Ships and aircraft from five nations had launched a huge search at sea after the McCain’s pre-dawn collision with an oil tanker east of Singapore on Aug. 21. But the bodies of the 10 men were recovered in the destroyer’s crushed and flooded compartments.
The interior of the destroyer was so heavily damaged that it took days to locate the bodies.
At least 20 divers from the Navy and the United States Marine Corps were involved in the recovery effort and used hydraulic cutters and other equipment to gain access to the compartments where the men died.
They were able to reach the area by entering the ship through the hole in its port side that was left by the collision.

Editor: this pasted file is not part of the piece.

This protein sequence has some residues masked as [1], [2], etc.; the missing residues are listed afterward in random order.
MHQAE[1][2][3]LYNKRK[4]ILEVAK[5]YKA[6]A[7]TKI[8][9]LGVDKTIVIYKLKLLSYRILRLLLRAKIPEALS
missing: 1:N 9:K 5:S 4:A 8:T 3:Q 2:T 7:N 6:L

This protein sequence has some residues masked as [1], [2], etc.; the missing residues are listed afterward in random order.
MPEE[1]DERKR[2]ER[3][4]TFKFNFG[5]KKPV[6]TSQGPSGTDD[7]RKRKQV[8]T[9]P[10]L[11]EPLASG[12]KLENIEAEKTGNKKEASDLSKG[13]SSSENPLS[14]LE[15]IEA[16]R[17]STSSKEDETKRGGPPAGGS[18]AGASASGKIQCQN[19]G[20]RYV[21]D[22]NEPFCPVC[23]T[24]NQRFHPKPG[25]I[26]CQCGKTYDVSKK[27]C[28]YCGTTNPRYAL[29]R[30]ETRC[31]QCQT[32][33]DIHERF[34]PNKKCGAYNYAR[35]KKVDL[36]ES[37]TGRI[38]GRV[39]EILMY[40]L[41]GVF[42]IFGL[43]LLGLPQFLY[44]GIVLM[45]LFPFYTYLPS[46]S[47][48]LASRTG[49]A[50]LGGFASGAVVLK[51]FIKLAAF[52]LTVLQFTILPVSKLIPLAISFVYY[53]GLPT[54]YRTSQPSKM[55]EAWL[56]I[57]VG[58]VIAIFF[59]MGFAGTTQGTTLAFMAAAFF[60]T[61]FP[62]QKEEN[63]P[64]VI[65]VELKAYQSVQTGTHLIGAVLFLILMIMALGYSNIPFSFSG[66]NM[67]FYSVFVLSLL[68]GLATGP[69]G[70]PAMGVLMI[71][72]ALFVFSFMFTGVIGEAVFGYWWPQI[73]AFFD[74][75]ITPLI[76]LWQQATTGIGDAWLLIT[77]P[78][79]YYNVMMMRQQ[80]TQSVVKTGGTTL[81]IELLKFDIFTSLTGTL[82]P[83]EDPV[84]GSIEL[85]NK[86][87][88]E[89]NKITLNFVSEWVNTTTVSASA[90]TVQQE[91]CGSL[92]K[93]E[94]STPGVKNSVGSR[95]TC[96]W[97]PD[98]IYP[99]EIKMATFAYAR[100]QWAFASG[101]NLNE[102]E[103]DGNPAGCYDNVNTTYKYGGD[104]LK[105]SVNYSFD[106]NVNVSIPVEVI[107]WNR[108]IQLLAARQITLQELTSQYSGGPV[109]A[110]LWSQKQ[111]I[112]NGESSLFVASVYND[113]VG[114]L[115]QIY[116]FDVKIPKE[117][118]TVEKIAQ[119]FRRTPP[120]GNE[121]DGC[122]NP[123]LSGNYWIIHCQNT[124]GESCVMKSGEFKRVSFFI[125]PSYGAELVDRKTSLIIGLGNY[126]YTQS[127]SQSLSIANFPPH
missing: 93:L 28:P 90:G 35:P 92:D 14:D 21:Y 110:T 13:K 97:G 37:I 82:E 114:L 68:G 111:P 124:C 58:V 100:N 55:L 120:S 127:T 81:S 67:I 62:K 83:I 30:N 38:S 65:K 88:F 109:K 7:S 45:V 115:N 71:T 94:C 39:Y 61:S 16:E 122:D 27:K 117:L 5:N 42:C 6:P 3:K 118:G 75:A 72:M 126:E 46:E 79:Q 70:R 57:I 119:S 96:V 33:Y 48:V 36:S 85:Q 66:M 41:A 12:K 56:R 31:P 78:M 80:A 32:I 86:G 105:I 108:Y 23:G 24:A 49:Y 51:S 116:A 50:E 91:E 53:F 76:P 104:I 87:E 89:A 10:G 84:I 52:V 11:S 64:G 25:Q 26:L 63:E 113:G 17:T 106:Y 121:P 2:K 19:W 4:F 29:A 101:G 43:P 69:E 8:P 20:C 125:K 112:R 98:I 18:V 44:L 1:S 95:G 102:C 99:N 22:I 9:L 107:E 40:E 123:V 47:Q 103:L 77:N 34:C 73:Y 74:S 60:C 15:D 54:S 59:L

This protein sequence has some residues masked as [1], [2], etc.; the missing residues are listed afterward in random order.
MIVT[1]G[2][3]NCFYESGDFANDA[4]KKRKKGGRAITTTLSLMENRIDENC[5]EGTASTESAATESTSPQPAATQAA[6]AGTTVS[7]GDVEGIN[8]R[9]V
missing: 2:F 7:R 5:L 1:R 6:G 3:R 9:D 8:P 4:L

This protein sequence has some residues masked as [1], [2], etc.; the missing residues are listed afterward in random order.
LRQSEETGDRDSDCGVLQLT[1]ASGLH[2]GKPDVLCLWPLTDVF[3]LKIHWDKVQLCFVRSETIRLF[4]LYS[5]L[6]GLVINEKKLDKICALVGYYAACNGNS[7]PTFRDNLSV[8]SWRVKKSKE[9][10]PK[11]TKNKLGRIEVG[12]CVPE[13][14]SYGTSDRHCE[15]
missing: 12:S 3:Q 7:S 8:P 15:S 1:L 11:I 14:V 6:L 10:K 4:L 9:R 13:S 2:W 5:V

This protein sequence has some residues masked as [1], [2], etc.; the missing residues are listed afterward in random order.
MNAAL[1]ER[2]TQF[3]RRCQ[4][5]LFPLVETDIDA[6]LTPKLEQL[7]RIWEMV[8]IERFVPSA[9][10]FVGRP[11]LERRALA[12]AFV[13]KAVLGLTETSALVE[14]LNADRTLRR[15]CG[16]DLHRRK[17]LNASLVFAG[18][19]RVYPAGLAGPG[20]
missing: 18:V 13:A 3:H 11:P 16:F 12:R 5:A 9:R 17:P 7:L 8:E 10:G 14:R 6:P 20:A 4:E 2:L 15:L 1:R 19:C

The McCain was headed to Singapore for a routine visit when it collided with the Alnic MC, a chemical and oil tanker about three times the size of the guided-missile destroyer.
The collision occurred as the McCain was preparing to enter the Singapore Strait, one of the world’s most congested waterways.
The incident was similar to a collision in June between another Navy destroyer, the Fitzgerald, and a cargo ship near Japan. Seven sailors initially went missing in that collision and their bodies were later found in flooded berthing compartments of the Fitzgerald.
After the most recent incident, the Navy removed the commander of the Seventh Fleet, Vice Adm. Joseph P. Aucoin, saying it had lost confidence in his leadership. The collision also prompted the Navy to conduct a one-day global review of its safety and operational procedures last week.
The Navy has promised a thorough investigation of the McCain and Fitzgerald collisions.